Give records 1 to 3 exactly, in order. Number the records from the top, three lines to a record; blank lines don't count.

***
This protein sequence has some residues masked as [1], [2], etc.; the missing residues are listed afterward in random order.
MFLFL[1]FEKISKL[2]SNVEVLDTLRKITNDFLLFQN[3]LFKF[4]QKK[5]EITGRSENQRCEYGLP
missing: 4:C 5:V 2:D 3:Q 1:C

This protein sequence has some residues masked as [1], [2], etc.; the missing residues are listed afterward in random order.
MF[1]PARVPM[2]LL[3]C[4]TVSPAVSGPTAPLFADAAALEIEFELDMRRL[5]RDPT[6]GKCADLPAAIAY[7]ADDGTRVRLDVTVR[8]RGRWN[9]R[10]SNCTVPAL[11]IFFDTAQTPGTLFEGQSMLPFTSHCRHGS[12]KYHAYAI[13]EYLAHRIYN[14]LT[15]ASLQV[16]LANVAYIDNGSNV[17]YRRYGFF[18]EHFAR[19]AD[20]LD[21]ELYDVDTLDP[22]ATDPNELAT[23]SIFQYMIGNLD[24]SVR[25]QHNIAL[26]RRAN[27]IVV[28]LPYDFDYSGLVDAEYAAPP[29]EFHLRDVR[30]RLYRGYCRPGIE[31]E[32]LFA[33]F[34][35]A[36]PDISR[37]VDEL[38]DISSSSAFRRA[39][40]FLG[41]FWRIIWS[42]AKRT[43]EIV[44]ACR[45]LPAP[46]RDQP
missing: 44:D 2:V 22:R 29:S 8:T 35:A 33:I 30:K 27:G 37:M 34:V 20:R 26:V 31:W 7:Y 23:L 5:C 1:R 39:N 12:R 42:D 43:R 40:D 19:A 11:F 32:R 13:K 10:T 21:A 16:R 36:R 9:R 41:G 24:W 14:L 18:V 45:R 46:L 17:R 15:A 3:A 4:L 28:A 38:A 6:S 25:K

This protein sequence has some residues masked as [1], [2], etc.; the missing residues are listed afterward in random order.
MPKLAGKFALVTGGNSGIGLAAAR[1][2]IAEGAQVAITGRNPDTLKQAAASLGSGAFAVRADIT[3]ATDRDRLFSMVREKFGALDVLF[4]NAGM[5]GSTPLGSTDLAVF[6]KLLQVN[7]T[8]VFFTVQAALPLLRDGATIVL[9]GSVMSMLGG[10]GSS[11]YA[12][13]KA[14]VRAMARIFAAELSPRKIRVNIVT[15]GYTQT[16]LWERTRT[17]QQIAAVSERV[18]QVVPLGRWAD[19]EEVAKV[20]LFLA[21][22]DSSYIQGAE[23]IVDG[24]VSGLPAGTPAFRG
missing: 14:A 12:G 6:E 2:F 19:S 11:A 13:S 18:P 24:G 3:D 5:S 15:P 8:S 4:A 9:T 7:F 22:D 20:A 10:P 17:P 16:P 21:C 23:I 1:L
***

This protein sequence has some residues masked as [1], [2], etc.; the missing residues are listed afterward in random order.
MFLFL[1]FEKISKL[2]SNVEVLDTLRKITNDFLLFQN[3]LFKF[4]QKK[5]EITGRSENQRCEYGLP
missing: 4:C 5:V 2:D 3:Q 1:C

This protein sequence has some residues masked as [1], [2], etc.; the missing residues are listed afterward in random order.
MF[1]PARVPM[2]LL[3]C[4]TVSPAVSGPTAPLFADAAALEIEFELDMRRL[5]RDPT[6]GKCADLPAAIAY[7]ADDGTRVRLDVTVR[8]RGRWN[9]R[10]SNCTVPAL[11]IFFDTAQTPGTLFEGQSMLPFTSHCRHGS[12]KYHAYAI[13]EYLAHRIYN[14]LT[15]ASLQV[16]LANVAYIDNGSNV[17]YRRYGFF[18]EHFAR[19]AD[20]LD[21]ELYDVDTLDP[22]ATDPNELAT[23]SIFQYMIGNLD[24]SVR[25]QHNIAL[26]RRAN[27]IVV[28]LPYDFDYSGLVDAEYAAPP[29]EFHLRDVR[30]RLYRGYCRPGIE[31]E[32]LFA[33]F[34][35]A[36]PDISR[37]VDEL[38]DISSSSAFRRA[39][40]FLG[41]FWRIIWS[42]AKRT[43]EIV[44]ACR[45]LPAP[46]RDQP
missing: 44:D 2:V 22:R 29:S 8:T 35:A 33:I 30:K 27:G 37:M 34:V 20:R 26:V 31:W 7:Y 23:L 5:C 1:R 39:N 12:R 42:D 43:R 40:D 19:A 11:F 32:R 13:K 10:T 21:A 16:R 36:R 9:R 41:G 24:W 14:L 18:V 45:R 46:L 17:R 15:A 3:A 4:L 28:A 38:A 6:S 25:K

This protein sequence has some residues masked as [1], [2], etc.; the missing residues are listed afterward in random order.
MPKLAGKFALVTGGNSGIGLAAAR[1][2]IAEGAQVAITGRNPDTLKQAAASLGSGAFAVRADIT[3]ATDRDRLFSMVREKFGALDVLF[4]NAGM[5]GSTPLGSTDLAVF[6]KLLQVN[7]T[8]VFFTVQAALPLLRDGATIVL[9]GSVMSMLGG[10]GSS[11]YA[12][13]KA[14]VRAMARIFAAELSPRKIRVNIVT[15]GYTQT[16]LWERTRT[17]QQIAAVSERV[18]QVVPLGRWAD[19]EEVAKV[20]LFLA[21][22]DSSYIQGAE[23]IVDG[24]VSGLPAGTPAFRG
missing: 14:A 12:G 6:E 2:F 19:S 11:A 13:S 18:P 24:G 3:D 5:S 15:P 8:S 4:A 9:T 7:F 22:D 20:A 10:P 17:P 16:P 21:C 23:I 1:L